BLACKSBURG, Va., March 2, 2011 – Dan Carson never had to stray too far from his roots to have a 40-year successful career as a dynamic electric power industry executive who has also served on countless state, community, and economic development boards, as well as a stint as a chair of a United Way campaign.
Carson is the 2011 Distinguished Alumnus for Virginia Tech’s College of Engineering and will be honored at the May 14 college graduation ceremony.
“Dan is a long-time friend of the college, working on our Advisory Board as well as with his home department of civil and environmental engineering. He has orchestrated major industrial support for our Institute of Critical Technology and Applied Science. His legacy with the electric power industry is well-deserved, and we are pleased he has accepted our offer of Distinguished Alumnus for 2011,” said Richard C. Benson, dean of the College of Engineering at Virginia Tech.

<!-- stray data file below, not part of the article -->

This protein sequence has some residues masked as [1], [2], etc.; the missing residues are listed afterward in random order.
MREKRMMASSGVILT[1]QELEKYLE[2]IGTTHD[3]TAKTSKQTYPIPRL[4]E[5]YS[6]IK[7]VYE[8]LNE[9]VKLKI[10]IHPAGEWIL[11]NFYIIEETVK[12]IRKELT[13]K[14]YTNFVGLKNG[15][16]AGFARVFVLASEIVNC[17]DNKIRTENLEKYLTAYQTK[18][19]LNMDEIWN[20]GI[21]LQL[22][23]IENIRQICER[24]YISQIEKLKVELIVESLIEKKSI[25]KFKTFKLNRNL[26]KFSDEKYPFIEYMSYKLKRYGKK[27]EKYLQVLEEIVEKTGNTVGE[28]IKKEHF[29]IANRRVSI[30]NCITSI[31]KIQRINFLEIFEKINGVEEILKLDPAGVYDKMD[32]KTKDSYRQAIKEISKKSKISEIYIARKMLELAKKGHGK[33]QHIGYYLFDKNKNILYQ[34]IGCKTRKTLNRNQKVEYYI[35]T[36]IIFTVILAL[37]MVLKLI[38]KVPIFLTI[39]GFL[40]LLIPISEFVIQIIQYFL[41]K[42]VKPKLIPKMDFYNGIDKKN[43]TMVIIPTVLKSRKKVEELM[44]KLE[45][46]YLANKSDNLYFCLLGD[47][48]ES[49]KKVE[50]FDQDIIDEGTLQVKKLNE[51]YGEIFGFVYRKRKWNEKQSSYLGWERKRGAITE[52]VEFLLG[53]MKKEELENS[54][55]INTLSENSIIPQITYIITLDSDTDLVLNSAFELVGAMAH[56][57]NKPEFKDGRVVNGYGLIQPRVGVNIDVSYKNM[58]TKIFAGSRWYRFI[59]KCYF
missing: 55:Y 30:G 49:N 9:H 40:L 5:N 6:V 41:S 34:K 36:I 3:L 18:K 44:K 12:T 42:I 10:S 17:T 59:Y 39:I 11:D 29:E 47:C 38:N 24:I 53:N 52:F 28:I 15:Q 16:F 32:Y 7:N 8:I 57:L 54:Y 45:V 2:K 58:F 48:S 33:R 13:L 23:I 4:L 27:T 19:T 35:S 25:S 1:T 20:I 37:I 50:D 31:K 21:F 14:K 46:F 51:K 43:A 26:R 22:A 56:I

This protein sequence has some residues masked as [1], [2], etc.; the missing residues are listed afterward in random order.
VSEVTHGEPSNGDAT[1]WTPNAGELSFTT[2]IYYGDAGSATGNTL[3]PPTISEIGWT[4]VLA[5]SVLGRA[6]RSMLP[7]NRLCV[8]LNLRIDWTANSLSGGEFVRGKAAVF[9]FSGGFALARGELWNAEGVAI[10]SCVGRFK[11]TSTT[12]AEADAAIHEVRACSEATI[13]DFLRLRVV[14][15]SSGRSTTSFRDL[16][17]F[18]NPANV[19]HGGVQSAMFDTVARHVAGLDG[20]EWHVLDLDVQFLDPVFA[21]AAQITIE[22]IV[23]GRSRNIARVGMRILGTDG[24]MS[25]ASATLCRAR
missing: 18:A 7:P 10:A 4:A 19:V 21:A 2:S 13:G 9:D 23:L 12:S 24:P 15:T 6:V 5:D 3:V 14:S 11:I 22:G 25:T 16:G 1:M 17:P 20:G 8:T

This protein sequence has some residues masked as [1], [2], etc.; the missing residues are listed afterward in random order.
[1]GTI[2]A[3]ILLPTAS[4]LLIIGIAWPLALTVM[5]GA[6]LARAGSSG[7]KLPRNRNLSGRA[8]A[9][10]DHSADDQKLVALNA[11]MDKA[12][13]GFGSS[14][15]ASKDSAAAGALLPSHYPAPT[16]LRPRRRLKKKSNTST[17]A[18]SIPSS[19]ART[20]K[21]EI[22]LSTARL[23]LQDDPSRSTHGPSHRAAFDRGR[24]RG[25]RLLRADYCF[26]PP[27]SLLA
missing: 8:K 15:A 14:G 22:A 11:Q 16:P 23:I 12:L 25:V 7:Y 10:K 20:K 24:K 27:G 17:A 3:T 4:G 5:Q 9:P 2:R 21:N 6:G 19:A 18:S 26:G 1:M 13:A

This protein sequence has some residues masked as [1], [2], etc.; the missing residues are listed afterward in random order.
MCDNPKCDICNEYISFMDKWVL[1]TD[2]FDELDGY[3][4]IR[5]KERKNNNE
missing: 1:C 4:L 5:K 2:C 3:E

Born and raised in Pulaski, Va., some 30 minutes away from the Virginia Tech campus, his fate seemed predetermined. His father was an electrical engineering graduate of Virginia Tech, and a member of the corps of cadets. As a young boy, Carson says he quickly became a fan of his father’s alma mater, and trips to campus propelled the Blacksburg university to his number one choice for obtaining his college degree.
Seemingly, his only indecisions occurred around his 18th and 19th birthdays. He entertained thoughts of a biology degree, and maybe pursuing dental school. But with the influence of his father, and his parents’ engineering friends, he enrolled instead in architectural engineering in 1966, and was a member of the corps of cadets. A curve ball was thrown at him when Virginia Tech decided to eliminate its architectural engineering program after his freshman year, so he switched majors to civil engineering, he says. He took this time to face another fork in his road, and opted out of the corps, feeling the need to devote most of his time to his engineering studies.
During this time, his father died unexpectedly from a heart attack in 1967. But the executor of the senior Carson’s estate, a close family friend, made sure that the remainder of Carson’s college education was paid, he says. The executor was also an employee of Appalachian Power, and the company “was in my blood, so to speak,” Carson said today. It provided him with summer jobs as a member of a surveying crew during the summers after his first two years in college.